THUNDER BAY - Fort William First Nation Chief Peter Collins is calling on Thunder Bay Mayor Bill Mauro to step down from the Thunder Bay Police Services Board and be replaced by further Indigenous representation.
“I have come to the conclusion that in light of the persistent failure by the mayor of Thunder Bay to acknowledge, by his actions and words, the seriousness of systemic racism that exists, there is an inherent conflict of interest in the Mayor’s seat on the Thunder Bay Police Services Board,” Collins said in a statement released on Thursday afternoon.
Last week, Mauro hosted a town hall meeting, during which he said it “drives me crazy to listen to and fight back against the perception of our community that is being created on the national stage,” and he referenced recent reports by the Office of the Independent Police Review Director and the Ontario Civilian Police Commission.
“They intensified, in a laser-like way, the focus by national media on the city of Thunder Bay in my opinion very unfairly,” Mauro said at the town hall. “I've been criticized by a lot of people for fighting back against the narrative because people feel I'm not acknowledging the problem.”
Collins said in an interview with Tbnewswatch Thursday afternoon that the issues at hand need to be recognized.
"If you are not going to recognize them then we are not going to be able to repair them," he said. "I think sitting at the police board and not recognizing the issues and the recommendations going forward is not a good way to think."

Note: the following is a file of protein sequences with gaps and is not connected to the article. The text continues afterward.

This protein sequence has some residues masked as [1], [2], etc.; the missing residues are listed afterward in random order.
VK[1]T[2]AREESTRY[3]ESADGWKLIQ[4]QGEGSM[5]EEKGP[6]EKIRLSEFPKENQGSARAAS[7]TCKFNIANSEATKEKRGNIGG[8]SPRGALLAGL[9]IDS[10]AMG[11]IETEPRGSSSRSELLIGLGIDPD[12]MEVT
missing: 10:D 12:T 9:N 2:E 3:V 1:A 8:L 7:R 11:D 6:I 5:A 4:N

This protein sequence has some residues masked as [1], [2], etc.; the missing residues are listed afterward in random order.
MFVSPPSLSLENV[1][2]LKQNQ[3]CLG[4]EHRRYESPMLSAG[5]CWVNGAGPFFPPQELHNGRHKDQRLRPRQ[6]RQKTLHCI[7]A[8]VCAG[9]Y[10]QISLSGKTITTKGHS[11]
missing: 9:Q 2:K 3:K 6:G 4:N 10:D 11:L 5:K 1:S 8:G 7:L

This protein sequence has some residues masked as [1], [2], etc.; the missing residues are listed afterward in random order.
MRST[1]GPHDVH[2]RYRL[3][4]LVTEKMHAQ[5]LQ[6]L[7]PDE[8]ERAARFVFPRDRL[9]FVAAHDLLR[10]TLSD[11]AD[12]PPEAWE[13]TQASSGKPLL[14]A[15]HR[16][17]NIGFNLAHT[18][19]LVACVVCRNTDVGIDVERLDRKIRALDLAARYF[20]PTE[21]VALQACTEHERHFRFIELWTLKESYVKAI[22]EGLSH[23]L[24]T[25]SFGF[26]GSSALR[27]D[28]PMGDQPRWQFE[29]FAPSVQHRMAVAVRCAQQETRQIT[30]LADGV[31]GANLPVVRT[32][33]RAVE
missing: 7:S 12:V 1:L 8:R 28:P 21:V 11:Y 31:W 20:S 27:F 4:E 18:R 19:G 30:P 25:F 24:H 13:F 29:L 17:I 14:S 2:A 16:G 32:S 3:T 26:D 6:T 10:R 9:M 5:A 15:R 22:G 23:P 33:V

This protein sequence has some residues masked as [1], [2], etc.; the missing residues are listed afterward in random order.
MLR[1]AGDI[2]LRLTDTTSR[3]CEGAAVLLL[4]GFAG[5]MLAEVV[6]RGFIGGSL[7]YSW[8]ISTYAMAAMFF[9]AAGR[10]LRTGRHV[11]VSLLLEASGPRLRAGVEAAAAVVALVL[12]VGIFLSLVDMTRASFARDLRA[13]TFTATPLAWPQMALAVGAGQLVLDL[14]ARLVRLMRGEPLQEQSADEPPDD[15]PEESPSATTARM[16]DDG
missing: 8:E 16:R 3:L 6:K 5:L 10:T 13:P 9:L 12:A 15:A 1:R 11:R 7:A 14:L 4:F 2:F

"He has a job to do and that job is to rectify the problems and deal with them head on and not shove them under the rug and that is what he’s trying to do."
Mauro said on Thursday after receiving the statement from Collins that he believes some people feel his remarks are dismissive of the challenges expressed in the OIRPD and OCPC reports.
"I think that we all completely in this community understand that racism exists here," Mauro said. "That has never been the question. I think what people are trying to communicate is that sometimes they are not hearing that message from me in a clear enough way."
Mauro added the statement released by Collins caught him off guard but he plans to reach out the Chief to get a better understanding of the genesis of the letter.
"I have a sense of it, but I am not going to make too much more of a comment until I have a chance to talk to the Chief," he said.
Thunder Bay Police Service chair, Celina Reitberger, said Mauro needs to tread carefully and that it's important to distinguish between what is being said as mayor and as a member of the Police Services Board.
“Further, in reference to recent events, it is not sufficient for the mayor to simply clarify which ‘hat’ he has on, a Mayor’s hat or police service board hat,” Collins said.
Collins also said in the statement released on Thursday that he has no confidence or reassurance as a leader that the Thunder Bay Police Services Board will serve the interest of Indigenous people. However, when asked about that statement Thursday afternoon, he provided some clarification.
"My finger is not pointing at the Police Services Board," he said. "I think they are doing really good work and will continue to do that. I think the negative feedback Bill is putting out there right now is very detrimental to their work."
As to whether Collins is hopeful Mauro will actually step aside, he said he's torn.
"I’m kind of hopeful and I’m kind of not," he said. "I hope Bill will just recognize the issues at hand and start moving in the right direction and start dealing with the recommendations as they come along. I think there have been some great strides to date. But this negative feedback that he’s been putting out in the media is not going to help the process or help the direction or help deal with the issues we have."